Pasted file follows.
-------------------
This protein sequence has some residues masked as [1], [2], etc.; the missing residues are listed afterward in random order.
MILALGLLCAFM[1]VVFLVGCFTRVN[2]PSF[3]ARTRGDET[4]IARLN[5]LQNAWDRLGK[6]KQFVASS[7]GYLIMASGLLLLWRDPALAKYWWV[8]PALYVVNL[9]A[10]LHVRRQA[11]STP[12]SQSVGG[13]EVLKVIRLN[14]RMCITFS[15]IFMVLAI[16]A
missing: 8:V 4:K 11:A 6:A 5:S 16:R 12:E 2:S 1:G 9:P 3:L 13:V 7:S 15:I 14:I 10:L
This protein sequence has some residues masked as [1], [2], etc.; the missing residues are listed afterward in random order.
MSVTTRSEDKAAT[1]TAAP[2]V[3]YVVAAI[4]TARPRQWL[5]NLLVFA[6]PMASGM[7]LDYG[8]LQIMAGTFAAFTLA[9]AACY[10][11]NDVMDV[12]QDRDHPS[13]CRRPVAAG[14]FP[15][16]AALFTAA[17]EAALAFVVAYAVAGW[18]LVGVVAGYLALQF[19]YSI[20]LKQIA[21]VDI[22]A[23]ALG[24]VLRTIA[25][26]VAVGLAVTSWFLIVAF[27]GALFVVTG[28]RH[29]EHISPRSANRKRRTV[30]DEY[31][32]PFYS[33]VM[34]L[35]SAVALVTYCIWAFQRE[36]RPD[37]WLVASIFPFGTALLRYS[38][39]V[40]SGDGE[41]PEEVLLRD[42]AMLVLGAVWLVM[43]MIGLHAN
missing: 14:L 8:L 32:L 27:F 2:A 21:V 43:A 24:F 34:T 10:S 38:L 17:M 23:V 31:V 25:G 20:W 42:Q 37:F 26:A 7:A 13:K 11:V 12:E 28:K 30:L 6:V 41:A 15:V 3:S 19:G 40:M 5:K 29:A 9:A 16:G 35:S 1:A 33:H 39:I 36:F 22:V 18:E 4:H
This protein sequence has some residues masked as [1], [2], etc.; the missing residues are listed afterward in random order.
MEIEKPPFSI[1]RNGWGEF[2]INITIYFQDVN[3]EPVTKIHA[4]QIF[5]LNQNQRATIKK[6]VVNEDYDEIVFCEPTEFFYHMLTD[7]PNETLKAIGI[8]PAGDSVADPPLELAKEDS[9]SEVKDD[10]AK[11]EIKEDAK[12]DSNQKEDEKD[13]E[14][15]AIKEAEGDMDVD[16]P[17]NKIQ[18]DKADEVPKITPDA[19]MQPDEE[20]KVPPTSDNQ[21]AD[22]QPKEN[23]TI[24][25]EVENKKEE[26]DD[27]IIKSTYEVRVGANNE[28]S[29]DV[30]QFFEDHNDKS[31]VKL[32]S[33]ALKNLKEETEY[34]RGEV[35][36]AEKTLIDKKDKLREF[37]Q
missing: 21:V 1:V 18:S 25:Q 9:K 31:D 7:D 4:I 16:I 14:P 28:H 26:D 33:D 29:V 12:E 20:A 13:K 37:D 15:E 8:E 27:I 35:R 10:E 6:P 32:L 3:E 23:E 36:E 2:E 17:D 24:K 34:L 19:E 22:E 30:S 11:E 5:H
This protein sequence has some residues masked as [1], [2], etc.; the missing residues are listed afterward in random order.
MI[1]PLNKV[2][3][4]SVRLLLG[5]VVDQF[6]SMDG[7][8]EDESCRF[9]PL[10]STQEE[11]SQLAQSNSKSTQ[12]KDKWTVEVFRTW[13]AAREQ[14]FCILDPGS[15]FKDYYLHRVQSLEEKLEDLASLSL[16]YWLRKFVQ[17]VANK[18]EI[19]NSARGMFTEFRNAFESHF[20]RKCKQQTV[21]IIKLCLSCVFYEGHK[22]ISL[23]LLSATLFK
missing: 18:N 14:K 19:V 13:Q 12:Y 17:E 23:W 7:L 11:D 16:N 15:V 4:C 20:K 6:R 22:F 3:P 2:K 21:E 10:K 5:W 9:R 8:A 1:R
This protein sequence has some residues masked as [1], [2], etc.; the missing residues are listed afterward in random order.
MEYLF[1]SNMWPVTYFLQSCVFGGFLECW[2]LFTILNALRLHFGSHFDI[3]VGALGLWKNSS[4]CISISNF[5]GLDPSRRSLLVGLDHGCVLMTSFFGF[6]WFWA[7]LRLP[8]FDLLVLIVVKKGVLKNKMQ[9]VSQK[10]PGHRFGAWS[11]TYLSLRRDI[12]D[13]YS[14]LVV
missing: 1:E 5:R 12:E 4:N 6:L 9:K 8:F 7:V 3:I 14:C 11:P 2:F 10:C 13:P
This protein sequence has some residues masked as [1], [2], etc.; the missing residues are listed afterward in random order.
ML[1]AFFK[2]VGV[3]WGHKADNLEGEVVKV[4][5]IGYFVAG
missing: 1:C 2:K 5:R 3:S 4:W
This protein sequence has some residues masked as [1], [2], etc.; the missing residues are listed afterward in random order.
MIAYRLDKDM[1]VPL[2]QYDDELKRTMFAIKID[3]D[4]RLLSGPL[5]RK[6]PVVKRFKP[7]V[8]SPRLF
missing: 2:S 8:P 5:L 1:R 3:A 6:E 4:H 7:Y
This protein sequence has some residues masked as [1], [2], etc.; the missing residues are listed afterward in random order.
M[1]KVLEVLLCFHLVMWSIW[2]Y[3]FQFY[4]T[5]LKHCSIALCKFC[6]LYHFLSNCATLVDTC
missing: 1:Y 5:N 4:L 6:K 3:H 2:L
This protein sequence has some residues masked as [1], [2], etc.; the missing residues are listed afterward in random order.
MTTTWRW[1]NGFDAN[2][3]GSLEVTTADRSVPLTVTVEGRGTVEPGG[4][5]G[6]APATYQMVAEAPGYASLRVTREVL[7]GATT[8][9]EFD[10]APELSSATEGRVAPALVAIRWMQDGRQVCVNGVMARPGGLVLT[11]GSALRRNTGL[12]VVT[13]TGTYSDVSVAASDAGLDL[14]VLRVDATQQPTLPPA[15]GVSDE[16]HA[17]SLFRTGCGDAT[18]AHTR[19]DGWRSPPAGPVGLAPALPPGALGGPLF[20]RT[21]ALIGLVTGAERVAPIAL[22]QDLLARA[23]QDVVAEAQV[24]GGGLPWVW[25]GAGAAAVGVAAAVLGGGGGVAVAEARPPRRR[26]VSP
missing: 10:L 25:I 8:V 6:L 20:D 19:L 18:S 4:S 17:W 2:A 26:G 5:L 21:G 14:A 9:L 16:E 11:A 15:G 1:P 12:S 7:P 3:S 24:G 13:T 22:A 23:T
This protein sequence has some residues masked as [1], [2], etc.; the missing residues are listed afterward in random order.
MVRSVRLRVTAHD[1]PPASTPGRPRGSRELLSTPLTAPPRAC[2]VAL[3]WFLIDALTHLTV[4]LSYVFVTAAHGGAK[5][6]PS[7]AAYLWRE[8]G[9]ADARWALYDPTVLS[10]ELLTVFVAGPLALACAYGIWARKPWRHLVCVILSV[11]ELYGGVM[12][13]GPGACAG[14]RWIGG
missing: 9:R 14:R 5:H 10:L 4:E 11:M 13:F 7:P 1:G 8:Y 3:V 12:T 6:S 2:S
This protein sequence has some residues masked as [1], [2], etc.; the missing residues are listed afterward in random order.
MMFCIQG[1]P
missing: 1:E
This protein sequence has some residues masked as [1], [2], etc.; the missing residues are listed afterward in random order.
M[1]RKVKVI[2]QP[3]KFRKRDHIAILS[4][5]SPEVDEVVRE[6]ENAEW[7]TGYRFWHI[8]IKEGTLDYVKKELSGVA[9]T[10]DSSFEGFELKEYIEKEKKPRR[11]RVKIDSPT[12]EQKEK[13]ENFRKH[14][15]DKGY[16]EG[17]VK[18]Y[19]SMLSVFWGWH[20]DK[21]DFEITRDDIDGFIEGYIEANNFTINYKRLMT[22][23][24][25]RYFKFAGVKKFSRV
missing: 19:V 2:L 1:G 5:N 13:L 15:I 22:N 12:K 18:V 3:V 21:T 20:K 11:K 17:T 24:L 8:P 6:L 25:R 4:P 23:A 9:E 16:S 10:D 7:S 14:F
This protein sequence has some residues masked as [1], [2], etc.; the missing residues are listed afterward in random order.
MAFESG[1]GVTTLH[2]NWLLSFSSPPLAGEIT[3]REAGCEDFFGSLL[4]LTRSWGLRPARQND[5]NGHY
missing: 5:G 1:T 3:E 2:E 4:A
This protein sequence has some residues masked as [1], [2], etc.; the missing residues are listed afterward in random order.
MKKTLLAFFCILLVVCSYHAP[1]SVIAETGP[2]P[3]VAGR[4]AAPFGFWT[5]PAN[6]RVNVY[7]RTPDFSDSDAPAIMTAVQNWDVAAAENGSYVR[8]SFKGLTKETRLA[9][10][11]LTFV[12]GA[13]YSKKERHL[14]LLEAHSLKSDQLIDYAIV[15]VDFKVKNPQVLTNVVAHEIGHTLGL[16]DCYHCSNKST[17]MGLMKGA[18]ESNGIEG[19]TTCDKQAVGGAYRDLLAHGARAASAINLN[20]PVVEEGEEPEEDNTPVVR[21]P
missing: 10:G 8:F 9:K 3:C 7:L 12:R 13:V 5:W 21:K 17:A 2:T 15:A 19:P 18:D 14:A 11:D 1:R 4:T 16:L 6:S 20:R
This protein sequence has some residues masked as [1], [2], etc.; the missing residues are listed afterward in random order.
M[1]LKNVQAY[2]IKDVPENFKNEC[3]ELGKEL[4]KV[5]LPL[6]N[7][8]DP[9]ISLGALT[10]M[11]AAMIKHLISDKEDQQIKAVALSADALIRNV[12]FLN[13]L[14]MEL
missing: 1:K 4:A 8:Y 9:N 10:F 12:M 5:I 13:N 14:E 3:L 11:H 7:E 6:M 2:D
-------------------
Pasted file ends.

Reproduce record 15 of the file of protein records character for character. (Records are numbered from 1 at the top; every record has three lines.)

This protein sequence has some residues masked as [1], [2], etc.; the missing residues are listed afterward in random order.
M[1]LKNVQAY[2]IKDVPENFKNEC[3]ELGKEL[4]KV[5]LPL[6]N[7][8]DP[9]ISLGALT[10]M[11]AAMIKHLISDKEDQQIKAVALSADALIRNV[12]FLN[13]L[14]MEL
missing: 1:K 4:A 8:Y 9:N 10:F 12:M 5:I 13:N 14:E 3:L 11:H 7:E 6:M 2:D